When it comes to breast cancer, we've all heard that early detection saves lives. But early treatment is just as crucial.
A decade of research is revealing that delays in care can impact survival. Now, a new breast center is working to address this growing concern.
The grand opening of the Sam and Grace Carvajal Comprehensive Breast Center in Glendale represents survival for 57-year-old Norma Avila of Compton.
"I feel safe. I feel that I'm going to be better," Avila said.
That's far different than how she felt before she came to Adventist Health Glendale.
Avila was diagnosed with Stage 2 breast cancer last July. But confusion, cancellations and being shuffled from doctor to doctor delayed her from getting surgery for nine months. All that time, Norma felt scared and anxious.
"I had my family. I have grandkids. My daughter. My son. And going back and forth, going back and forth, of course I was very frustrated," Avila said.
During that delay, her tumor grew and started to spread.
"And they found some other ones. Small ones and it was in Stage 3," she said.
In a recent study published in Cancer Medicine, researchers found each 60-day delay in surgery was associated with a 26% increased risk of death due to breast cancer in nonmetastatic patients.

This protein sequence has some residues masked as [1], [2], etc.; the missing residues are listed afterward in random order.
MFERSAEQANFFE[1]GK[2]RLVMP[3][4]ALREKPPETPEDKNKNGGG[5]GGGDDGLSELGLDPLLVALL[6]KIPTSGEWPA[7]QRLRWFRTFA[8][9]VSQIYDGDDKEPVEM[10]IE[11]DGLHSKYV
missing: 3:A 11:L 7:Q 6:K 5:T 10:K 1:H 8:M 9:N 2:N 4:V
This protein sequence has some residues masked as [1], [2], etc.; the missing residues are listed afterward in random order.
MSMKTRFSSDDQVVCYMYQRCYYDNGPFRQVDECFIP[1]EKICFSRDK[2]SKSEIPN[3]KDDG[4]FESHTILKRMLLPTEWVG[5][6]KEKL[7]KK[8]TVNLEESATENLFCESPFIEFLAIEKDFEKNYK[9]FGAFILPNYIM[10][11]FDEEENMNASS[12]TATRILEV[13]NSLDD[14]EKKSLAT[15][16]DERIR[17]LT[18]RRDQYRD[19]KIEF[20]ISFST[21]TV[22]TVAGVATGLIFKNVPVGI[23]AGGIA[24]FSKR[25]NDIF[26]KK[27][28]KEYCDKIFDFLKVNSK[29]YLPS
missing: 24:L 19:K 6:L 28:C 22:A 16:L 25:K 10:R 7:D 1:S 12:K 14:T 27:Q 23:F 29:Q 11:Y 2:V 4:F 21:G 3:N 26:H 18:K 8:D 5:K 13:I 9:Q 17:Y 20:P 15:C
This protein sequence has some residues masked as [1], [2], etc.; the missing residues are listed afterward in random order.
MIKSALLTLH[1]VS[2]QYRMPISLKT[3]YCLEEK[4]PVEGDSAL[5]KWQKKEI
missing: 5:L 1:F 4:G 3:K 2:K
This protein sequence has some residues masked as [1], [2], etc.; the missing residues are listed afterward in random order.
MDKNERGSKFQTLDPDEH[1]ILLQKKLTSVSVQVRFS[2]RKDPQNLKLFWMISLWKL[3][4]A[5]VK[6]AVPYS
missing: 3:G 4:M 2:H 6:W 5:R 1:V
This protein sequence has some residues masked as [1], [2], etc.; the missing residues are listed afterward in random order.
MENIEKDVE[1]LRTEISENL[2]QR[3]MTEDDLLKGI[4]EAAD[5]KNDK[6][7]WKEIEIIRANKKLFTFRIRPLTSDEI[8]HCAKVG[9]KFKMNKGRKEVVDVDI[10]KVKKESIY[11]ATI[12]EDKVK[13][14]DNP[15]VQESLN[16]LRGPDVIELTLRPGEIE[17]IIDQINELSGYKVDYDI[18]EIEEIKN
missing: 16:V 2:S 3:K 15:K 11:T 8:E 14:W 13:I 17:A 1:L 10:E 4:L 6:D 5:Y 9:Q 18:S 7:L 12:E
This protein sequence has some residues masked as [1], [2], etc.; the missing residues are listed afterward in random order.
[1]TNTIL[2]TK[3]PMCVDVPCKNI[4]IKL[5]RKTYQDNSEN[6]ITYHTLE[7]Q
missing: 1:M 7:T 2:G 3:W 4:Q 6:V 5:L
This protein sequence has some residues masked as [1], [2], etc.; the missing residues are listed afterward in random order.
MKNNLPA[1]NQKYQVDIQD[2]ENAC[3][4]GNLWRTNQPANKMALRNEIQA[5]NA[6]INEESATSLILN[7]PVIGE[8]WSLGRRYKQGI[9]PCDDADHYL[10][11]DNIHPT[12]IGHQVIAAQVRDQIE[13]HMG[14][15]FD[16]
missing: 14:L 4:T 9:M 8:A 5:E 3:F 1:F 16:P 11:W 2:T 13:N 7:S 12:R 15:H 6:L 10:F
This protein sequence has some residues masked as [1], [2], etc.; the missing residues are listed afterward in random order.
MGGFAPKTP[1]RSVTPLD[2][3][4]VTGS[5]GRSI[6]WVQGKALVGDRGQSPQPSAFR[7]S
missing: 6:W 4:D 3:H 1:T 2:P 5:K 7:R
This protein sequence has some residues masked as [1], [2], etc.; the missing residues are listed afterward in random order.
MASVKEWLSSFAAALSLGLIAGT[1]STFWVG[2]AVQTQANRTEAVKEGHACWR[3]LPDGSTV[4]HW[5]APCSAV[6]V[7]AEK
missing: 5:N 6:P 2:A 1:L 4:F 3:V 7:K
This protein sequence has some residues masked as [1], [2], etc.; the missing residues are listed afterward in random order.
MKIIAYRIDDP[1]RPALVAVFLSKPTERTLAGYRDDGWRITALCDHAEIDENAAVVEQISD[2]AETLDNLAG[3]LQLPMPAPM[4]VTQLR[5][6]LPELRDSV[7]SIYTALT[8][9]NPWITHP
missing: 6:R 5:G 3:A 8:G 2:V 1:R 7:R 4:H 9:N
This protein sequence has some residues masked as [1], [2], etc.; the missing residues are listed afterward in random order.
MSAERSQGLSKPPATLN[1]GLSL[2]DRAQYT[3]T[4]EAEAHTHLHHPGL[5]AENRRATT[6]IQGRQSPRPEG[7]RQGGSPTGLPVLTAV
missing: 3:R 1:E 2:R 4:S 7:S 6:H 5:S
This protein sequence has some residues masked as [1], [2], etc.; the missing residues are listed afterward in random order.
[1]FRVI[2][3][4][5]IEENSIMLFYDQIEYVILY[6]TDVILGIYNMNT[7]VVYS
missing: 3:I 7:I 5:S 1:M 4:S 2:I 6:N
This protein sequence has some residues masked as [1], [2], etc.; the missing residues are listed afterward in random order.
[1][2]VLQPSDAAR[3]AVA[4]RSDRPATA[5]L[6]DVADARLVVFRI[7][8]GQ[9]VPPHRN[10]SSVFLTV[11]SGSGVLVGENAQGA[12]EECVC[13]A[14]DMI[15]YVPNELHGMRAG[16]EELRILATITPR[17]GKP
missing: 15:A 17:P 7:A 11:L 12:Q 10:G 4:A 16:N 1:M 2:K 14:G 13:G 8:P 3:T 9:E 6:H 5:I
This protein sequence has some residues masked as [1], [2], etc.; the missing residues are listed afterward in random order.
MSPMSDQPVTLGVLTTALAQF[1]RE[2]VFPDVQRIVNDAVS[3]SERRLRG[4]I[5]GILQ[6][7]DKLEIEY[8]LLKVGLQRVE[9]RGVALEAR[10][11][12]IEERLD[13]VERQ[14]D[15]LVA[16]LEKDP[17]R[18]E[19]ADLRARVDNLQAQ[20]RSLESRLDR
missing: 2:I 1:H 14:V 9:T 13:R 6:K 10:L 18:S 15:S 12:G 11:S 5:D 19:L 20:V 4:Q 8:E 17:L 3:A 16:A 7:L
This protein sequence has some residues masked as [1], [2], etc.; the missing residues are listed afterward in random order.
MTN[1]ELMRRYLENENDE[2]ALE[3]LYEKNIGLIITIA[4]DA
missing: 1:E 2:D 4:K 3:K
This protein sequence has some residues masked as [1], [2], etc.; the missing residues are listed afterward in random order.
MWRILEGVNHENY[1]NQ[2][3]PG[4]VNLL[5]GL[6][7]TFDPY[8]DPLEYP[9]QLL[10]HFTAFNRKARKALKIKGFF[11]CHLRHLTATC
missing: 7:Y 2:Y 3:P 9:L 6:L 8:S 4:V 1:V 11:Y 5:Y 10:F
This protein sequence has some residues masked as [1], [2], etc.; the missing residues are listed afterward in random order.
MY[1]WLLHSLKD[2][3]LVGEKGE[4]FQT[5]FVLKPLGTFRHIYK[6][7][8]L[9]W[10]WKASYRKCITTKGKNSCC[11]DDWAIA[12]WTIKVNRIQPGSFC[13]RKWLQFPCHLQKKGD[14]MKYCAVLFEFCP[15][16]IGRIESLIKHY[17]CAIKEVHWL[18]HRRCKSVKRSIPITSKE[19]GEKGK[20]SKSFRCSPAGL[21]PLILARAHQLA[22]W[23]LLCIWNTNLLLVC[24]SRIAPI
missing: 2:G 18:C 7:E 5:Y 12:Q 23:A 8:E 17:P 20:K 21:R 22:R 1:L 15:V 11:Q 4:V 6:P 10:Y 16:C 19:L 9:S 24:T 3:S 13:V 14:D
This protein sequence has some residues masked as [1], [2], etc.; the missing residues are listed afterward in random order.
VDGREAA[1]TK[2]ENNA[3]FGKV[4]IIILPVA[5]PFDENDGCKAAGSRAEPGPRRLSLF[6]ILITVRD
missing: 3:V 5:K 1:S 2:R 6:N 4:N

"The longer it takes, the worse the survival. It's not just a matter of anxiety. It's a matter of getting the patient diagnosed and treated efficiently," said breast cancer surgeon Dr. Dennis Holmes with Adventist Health Glendale.
Researchers also found prompt treatment within 90 days can significantly increase a woman's chances of survival. Holmes said reducing the time between a patient's diagnosis and treatment is a mandate at the new center.
"We have a principle and a policy that patients who are newly diagnosed with breast cancer... that we're going to get them an appointment within one or two days so that they can get in the process quicker," he said.
When Avila sought out new referrals and reviewed Dr. Holmes' experience, she reached out right away.
"They gave me the appointment. I went to see him on a Thursday and on Monday he did the surgery," Avila said.
Next for Avila will be radiation. It took her far too long to find the proper care. Now she wants other women to know how important it is not to wait.